Tuesday, 28 September 2010

Designing for Movement

One characteristic of most common building materials is that they move, both in response to directly applied loads and in sympathy with changes in ambient moisture and temperature levels. Designing for this means allowing buildings to be essentially flexible, and accommodating less flexible or brittle materials – such as glass – by suitable provision for differential movements and detailing to prevent this becoming a problem. Whilst seemingly a small issue, taking full account of this when designing fundamentally changes the way one thinks about building, especially in combination with the issue of ‘breathability’. In this, much can be learnt from traditional detailing.

The rate of movement of building materials varies. Typically, heat causes expansion and cooling causes contraction. For each material which expands uniformly with temperature rise, the relationship between the change in temperature and change of size is a constant – called the ‘coefficient of linear expansion’. Materials do not necessarily expand uniformly with changes in temperature. For example, the dilation of a fibre-cement sheet for a 1oC temperature rise depends on its initial temperature. Nonetheless, within the temperature ranges ordinarily experienced in buildings, the coefficient of linear expansion provides a useful guide to thermally induced dilations and contractions.

For materials which can absorb water, wetting typically causes expansion and drying contraction. Materials which are impermeable to water tend to be dimensionally stable when wetted. For most common man-made building materials hygral movements are small compared to thermal movements. Wood, and composites containing wood, typically move more on wetting and drying than heating and cooling (provided they are not burnt).

These hygral and thermal movements are reciprocal: if the moisture and temperature are returned to their original values the original sizes are restored. This does not necessarily preclude accumulative movements. Temperature changes, dilations and contractions may occur more rapidly in some materials than others. This, in combination with variations in the restraints to which parts of buildings are subject, can cause accumulative movements.

A cladding system designed to accommodate differential movements between an aluminium frame and metal-faced insulation-cored cladding panels experienced gradual displacement of building components as the gaskets snaked their way along the grooves between shuffling panels.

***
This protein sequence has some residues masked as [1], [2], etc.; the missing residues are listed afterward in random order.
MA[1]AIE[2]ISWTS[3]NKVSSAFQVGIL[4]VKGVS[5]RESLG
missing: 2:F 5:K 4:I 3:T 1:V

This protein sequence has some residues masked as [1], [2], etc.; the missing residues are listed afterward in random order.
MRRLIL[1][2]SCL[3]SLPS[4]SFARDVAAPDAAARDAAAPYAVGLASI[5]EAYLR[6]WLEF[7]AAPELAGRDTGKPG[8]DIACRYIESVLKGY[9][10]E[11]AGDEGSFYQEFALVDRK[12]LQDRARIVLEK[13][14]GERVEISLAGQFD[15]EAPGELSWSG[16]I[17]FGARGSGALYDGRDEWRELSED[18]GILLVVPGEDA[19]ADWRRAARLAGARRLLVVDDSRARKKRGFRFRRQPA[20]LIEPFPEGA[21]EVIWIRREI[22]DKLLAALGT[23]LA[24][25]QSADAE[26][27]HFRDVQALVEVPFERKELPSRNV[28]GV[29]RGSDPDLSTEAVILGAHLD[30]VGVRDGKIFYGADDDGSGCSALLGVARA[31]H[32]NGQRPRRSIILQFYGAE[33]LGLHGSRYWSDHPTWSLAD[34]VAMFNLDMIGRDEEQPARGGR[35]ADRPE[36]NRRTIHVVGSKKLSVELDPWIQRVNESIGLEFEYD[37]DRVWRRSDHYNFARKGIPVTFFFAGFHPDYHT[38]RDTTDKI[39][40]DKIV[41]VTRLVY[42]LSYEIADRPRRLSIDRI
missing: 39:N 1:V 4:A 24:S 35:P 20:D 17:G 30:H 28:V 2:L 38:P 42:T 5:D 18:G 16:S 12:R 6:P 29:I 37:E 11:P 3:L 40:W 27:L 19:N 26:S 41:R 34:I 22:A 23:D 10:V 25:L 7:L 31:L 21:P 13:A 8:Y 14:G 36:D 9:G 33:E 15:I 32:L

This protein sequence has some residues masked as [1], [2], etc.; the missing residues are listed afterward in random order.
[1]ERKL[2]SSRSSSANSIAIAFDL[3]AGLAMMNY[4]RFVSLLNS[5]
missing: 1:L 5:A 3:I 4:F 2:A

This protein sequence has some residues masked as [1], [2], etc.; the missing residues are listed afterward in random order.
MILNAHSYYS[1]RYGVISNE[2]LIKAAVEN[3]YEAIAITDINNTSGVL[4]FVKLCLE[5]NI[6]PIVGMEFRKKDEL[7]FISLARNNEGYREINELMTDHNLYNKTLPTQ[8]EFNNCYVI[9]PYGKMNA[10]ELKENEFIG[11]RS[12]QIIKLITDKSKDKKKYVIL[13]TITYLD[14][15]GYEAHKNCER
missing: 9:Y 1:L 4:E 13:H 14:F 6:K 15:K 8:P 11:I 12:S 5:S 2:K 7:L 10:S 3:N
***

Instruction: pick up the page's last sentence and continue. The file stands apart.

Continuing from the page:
The panels, being small, elongated less on heating than the relatively long frame sections. The connection between the two was a combination of shelf brackets and clamps, with polymer gaskets inserted tightly into grooves between the panels to complete the weather-sealing. Long continuous gaskets ran horizontally; vertical gaskets were shorter and discontinuous at each horizontal joint.

When the system heated up and expanded, the panels and vertical gaskets tended to move upwards. When it cooled, the panels and gaskets contracted but did not uniformly return to their original positions. The consequence was a gradual displacement of parts of the system relative to one another. This opened gaps at the butt joints between horizontal and vertical gaskets and, in places, drove the vertical gaskets into the horizontal gaskets, deforming them. Those panels on the elevations which received most sunshine moved progressively out of alignment.
The design was intended, by avoidance of rigid fixings, to allow reciprocal movements without distress. But this lack of rigidity allowed each reciprocal movement to cause slight relative displacements in the panels and gaskets, the accumulation of which over time reduced weather resistance and marred appearance.

Restrained materials will dilate or contract less than free materials. The restraint of naturally occurring dimensional changes causes the build-up of stress within the restrained material. This creates a propensity to fail, which needs to be anticipated and limited if cracking is to be prevented.

A material such as wood may shrink on heating, as heat may dry the wood and thus cause contraction. Concretes expand on heating, unless sufficiently hot for the heat to drive water out of the cement matrix so as to alter its ‘phase’ . Bearing in mind such exceptions, within normal limits, the effect of changes in the ambient temperature due to fluctuations in the weather is to cause swelling on heating and shrinkage on cooling.

Good detailing accommodates the normal range of reciprocal movements in the specified materials.

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